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Bernard E. Harcourt


Professor Harcourt is the Julius Kreeger Professor of Law and Political Science at The University of Chicago. Professor Harcourt's scholarship intersects social and political theory, the sociology of punishment, and penal law and procedure. He is the author of the book, The Illusion of Free Markets: Punishment and the Myth of Natural Order (Harvard University Press 2011) and the co-editor with Fabienne Brion of Michel Foucault's Mal faire, dire vrai  (in French 2012 here at PUL and in English forthcoming at the University of Chicago Press).

He is also the author of Against Prediction: Punishing and Policing in an Actuarial Age (University of Chicago Press 2007), Language of the Gun: Youth, Crime, and Public Policy (University of Chicago Press 2005), and Illusion of Order: The False Promise of Broken-Windows Policing (Harvard University Press 2001). Harcourt is the coauthor of Criminal Law and the Regulation of Vice (Thompson West 2007), the editor of Guns, Crime, and Punishment in America (New York University Press 2003), and the founder and editor of the journal Carceral Notebooks.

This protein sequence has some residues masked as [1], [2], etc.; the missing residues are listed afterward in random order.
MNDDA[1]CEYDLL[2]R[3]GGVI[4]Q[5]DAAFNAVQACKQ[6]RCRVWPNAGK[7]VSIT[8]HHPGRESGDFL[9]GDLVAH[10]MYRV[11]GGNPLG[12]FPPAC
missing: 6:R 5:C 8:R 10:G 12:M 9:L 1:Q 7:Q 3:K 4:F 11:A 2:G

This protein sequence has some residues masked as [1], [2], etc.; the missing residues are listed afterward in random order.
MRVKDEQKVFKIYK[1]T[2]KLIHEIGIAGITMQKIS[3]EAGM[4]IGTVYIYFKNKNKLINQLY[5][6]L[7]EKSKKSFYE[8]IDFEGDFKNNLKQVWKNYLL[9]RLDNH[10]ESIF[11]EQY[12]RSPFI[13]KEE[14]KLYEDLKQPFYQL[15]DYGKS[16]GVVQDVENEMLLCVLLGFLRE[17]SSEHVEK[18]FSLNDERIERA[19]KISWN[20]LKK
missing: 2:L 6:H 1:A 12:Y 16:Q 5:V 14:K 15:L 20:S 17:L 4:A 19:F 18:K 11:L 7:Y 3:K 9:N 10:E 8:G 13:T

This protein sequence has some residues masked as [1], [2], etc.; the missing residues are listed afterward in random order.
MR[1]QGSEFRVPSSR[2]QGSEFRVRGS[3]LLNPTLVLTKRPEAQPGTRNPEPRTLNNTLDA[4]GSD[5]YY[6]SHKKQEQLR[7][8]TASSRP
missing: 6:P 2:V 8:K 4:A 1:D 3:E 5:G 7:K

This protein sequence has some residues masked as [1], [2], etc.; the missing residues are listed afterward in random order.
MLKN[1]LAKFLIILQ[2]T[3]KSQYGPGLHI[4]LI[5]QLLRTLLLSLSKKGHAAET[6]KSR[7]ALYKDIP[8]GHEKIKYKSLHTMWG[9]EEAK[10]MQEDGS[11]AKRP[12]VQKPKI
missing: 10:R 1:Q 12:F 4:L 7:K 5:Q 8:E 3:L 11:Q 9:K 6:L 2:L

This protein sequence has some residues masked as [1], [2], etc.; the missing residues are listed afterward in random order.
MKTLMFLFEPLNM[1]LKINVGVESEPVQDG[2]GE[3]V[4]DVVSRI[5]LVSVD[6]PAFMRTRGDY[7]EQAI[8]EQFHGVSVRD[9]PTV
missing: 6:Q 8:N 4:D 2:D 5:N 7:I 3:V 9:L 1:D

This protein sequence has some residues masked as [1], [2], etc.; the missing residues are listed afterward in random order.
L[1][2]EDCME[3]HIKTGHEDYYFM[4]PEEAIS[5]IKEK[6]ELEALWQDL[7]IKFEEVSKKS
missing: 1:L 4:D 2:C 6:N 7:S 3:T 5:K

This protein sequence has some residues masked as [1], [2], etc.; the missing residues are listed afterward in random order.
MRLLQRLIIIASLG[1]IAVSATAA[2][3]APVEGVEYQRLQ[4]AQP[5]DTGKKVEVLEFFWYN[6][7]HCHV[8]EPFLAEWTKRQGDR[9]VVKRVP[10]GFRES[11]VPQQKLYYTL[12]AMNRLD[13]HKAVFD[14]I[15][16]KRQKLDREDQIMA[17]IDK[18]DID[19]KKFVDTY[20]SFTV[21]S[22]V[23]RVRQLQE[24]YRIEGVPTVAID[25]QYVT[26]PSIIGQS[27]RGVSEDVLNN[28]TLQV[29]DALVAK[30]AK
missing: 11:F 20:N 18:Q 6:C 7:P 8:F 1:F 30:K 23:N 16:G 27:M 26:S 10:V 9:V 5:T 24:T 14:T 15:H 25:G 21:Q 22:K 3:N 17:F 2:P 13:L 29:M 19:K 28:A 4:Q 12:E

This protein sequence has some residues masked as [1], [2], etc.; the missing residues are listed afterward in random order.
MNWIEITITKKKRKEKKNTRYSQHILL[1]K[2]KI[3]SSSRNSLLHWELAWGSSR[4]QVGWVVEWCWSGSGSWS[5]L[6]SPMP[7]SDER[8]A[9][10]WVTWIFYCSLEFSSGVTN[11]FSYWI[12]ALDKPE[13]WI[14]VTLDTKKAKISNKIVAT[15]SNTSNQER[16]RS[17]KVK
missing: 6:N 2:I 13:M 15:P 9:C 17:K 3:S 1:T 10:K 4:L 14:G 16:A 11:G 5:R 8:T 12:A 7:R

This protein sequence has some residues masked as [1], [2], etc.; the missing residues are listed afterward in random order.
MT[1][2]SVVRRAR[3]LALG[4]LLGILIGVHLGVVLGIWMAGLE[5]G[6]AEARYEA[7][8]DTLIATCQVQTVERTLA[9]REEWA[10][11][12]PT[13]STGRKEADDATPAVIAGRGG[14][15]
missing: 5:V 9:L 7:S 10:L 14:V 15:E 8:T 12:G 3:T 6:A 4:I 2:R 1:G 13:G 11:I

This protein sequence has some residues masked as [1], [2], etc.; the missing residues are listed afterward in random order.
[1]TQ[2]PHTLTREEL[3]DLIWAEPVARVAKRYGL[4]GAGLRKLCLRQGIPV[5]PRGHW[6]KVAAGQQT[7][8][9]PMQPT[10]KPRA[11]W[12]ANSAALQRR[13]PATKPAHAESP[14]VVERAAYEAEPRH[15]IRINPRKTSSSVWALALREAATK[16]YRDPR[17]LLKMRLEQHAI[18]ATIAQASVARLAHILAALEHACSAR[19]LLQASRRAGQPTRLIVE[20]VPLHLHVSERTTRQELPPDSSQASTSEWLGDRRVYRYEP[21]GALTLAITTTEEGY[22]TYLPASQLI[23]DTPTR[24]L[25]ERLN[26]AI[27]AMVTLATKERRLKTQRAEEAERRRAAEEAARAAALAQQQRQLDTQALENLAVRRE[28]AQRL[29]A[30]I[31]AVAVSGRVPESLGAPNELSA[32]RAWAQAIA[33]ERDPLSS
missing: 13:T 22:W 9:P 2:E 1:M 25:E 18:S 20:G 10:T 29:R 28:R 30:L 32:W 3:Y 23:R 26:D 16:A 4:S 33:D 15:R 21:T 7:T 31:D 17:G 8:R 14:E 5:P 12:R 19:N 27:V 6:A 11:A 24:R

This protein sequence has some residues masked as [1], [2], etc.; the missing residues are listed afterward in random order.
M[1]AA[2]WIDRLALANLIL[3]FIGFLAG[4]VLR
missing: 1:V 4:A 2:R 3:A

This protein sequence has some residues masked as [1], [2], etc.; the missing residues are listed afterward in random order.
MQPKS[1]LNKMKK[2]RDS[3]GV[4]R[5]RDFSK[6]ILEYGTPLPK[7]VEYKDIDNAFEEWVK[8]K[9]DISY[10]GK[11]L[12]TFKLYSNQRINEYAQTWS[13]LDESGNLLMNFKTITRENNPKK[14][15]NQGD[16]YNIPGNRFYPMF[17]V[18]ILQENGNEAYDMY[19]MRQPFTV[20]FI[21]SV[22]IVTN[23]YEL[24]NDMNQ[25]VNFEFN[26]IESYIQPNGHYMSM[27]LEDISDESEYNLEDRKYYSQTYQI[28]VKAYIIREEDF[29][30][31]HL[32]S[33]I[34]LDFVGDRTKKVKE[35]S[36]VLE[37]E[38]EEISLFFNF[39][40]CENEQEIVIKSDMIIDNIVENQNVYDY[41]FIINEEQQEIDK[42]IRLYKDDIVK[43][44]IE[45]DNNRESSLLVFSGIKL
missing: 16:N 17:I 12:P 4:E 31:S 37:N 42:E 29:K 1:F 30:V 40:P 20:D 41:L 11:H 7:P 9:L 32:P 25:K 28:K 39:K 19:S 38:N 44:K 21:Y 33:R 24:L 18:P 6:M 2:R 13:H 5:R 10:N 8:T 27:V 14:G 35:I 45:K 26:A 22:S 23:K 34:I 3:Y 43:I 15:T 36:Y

Professor Harcourt earned his bachelor's degree in political theory at Princeton University, his law degree at Harvard Law School, and his PhD in political science at Harvard University. After law school, Professor Harcourt clerked for the Hon. Charles S. Haight Jr. of the U.S. District Court for the Southern District of New York and then worked as an attorney at the Equal Justice Initiative in Montgomery, Alabama, representing death row inmates. Professor Harcourt continues to represent death row inmates pro bono, and has also served on human rights missions in South Africa and Guatemala. 

Professor Harcourt has been a Visiting Professor at Harvard University, New York University, the École des Hautes Études en Sciences Sociales, Université Paris X–Nanterre, and Université Paul Cézanne Aix-Marseille III, and was previously on the faculty at the University of Arizona.


AB ,1984, Princeton University; JD, 1989, and PhD, 2000, Harvard University